Mr. Obama was obviously fresh and electric in 2008. The aura around him from being such an exciting and new political figure was something like this country has never seen. In a related story, Clinton will be 69 on Election Day (Mr. Obama was only 47 when first elected). Hillary-fatigue may already be apparent on two fronts.
And by all accounts, Hillary isn’t the performer Mr. Obama is on the campaign trail…just ask anyone associated with her losing campaign in 2008. Then again, there will be Bill Clinton—running for what could be seen as a third term—on hand to ignite things both on the trail and in interviews on a daily basis. And that factor—the Bubba factor—is what makes Hillary too irresistible to pass up talking about now, even with about 1200 days until November 8, 2016.
Of course, with every great fight come a hero and a foil: Ali-Frasier. Tiger-Phil. JWoww-Sammy Sweetheart. Obama-Romney. So in order for Hillary to be cast as a savior by, say, MSNBC in the same way Mr. Obama was against the guy the network turned into Gordon Gekko last year, a stark contrast from the GOP side will be needed.
Sarah Palin would be an absolute dream for the likes of Rachel Maddow and Matthews to pummel in primetime, but that obviously ain’t happening. Jeb Bush would be the next best thing given the “Do we really want another Bush in the White House?” theme, complete with endless segments ideas rehashing all of the lowlights of the Bush 41 (whom even liberal media respects) and Bush 43 (whom liberal media loathes more than any leader in history).
Rand Paul, Marco Rubio, Ted Cruz…none will have a Hollywood actor playing them in an NBC movie any time soon. That leaves Chris Christie, who if anything else is as close to a brand name the Republican party has right now. Only problem: Conservatives in the media like Sean Hannity and Mark Levin aren’t putting Christie ’16 bumper stickers on their cars anytime soon.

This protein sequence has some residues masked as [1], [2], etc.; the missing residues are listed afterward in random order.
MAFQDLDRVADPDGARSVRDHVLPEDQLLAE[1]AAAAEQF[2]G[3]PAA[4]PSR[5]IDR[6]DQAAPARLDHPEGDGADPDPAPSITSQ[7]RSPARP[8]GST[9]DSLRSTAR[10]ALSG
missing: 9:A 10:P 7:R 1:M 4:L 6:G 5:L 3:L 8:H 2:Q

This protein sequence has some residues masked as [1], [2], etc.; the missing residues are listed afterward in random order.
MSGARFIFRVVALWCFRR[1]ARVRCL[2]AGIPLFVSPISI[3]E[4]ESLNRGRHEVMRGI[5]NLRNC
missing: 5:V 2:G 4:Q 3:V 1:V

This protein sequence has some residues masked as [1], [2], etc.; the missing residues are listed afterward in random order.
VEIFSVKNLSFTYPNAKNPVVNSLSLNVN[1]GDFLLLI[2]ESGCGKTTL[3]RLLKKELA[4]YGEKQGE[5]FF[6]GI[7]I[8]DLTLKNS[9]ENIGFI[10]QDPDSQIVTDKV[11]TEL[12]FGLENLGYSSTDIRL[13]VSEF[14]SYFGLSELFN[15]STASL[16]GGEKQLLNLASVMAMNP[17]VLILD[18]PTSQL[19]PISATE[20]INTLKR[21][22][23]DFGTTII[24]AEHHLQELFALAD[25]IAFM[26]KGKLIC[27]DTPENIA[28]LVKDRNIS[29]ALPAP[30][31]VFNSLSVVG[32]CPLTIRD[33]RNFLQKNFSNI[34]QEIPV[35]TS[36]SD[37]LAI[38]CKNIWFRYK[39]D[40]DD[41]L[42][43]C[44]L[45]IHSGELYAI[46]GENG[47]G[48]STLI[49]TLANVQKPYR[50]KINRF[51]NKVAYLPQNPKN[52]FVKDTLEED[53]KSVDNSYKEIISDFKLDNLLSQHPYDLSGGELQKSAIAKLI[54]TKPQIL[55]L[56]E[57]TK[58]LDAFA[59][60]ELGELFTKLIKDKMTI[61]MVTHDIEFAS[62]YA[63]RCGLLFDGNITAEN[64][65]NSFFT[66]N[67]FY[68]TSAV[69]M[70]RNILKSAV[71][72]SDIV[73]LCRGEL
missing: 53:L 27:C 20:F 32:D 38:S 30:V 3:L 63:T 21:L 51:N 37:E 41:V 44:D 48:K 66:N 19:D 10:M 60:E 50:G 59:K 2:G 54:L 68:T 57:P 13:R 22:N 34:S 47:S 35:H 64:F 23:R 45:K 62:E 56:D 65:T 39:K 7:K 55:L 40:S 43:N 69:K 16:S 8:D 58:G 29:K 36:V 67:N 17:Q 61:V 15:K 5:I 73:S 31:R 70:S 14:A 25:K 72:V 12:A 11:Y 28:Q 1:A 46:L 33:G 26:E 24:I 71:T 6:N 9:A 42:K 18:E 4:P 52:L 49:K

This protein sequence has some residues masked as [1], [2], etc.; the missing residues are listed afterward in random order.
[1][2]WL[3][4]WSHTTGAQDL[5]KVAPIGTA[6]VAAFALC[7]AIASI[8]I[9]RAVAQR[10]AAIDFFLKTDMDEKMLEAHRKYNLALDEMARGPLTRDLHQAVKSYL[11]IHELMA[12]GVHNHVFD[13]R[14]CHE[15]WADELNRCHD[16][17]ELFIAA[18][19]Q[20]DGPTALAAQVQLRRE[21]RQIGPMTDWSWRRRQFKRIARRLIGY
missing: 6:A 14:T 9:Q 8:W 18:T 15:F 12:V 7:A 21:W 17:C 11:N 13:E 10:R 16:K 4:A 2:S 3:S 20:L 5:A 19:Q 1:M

And therein lies the rub. The Republican establishment can scream all it wants about Hillary and Diane Lane. But as Mediaite’s Noah Rothman also argues, it’s not NBC’s or CNN’s fault that Mrs. Clinton is the only ratings-generator in town whose nomination won’t get derailed internally. It’s not their fault that she’s relatively popular, that she attracts more eyeballs than any of her rivals (which isn’t very hard)…even if she isn’t the electric candidate Mr. Obama was five years ago or even last year.
In the end, this still doesn’t mean another Clinton Presidency is inevitable, no matter what narrative many in the media is already pushing (See: The GOP is fractured; Clinton is unbeatable). She lost badly to an inexperienced candidate five years ago. She has no signature achievements as a Senator or Secretary of State. She hasn’t exactly been a picture of health in the past year. And maybe the country isn’t thrilled with royal families running the country for the better part of three decades (Bush 41, Bill Clinton, Bush 43, Hillary Clinton).
If the GOP had a clue on this one, they would have ignored the Hillary spotlight provided by NBC and CNN.
They look scared.
And if they eventually capitulate on an already-punchless boycott threat, they’ll also look this way too:
Follow Joe Concha on Twitter @ConchSports